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Journal Article


Neille J, Penn C. J. Interpers. Violence 2017; 32(18): 2837-2861.


University of the Witwatersrand, Johannesburg, South Africa.


(Copyright © 2017, SAGE Publishing)






People with disabilities are vulnerable to multiple forms of violence in their everyday lives, including structural violence, deprivation, and physical, emotional, and sexual exploitation. Despite increasing reports of violence against people with disabilities, little is known about this phenomenon, especially in the context of poverty. Furthermore, the various types of violence have traditionally been studied in isolation, which has led to a limited understanding of the nature and persistence of violence in society, and has affected our understanding of the relationship between different forms of violence. In this article, we explore the relationship between violence, disability, and poverty among people living in a rural area of South Africa. Thirty adults with a variety of disabilities living in 12 rural villages in the Mpumalanga Province of South Africa participated in the study. Each of the participants was provided with an opportunity to tell their life story. Narrative inquiry and participant observation were used to explore the ways in which violence pervades the participants' everyday experiences.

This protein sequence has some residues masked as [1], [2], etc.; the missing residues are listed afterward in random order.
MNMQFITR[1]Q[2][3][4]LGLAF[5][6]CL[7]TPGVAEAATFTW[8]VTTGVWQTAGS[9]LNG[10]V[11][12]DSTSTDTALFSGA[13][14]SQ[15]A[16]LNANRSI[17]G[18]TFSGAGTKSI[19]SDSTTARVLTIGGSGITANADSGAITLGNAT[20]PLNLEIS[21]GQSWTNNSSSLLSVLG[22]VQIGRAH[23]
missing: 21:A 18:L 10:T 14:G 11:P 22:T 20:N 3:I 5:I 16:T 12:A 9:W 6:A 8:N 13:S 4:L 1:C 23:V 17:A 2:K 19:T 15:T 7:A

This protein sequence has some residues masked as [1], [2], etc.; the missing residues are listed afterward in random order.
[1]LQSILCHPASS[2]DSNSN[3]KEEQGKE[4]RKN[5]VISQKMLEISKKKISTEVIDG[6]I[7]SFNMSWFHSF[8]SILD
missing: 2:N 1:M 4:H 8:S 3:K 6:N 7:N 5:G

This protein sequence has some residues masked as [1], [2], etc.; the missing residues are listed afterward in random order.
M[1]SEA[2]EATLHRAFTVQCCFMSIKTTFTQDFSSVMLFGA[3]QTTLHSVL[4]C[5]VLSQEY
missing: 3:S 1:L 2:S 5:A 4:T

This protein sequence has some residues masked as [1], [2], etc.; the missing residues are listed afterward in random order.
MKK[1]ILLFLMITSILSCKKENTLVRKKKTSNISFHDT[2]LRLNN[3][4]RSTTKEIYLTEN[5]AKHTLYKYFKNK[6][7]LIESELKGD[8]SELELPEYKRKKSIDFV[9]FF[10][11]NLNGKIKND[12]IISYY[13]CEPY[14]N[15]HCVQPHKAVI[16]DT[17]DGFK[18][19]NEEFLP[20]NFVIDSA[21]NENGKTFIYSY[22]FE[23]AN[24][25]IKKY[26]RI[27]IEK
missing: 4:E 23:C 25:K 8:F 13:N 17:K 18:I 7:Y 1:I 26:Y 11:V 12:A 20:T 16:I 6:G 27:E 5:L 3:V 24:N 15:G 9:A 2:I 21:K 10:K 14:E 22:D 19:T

RESULTS were analyzed using thematic analysis and suggest that in the context of poverty, it is impossible to separate the experience of disability from the experience of violence. Structural violence was shown to underpin all other forms of interpersonal violence, making persons with disabilities vulnerable to additional forms of exploitation, and serve to further isolate people with disabilities from society, compromising both health and human rights. The findings suggest that an understanding of contextual factors is fundamental to understanding the relationship between violence and disability.

Language: en


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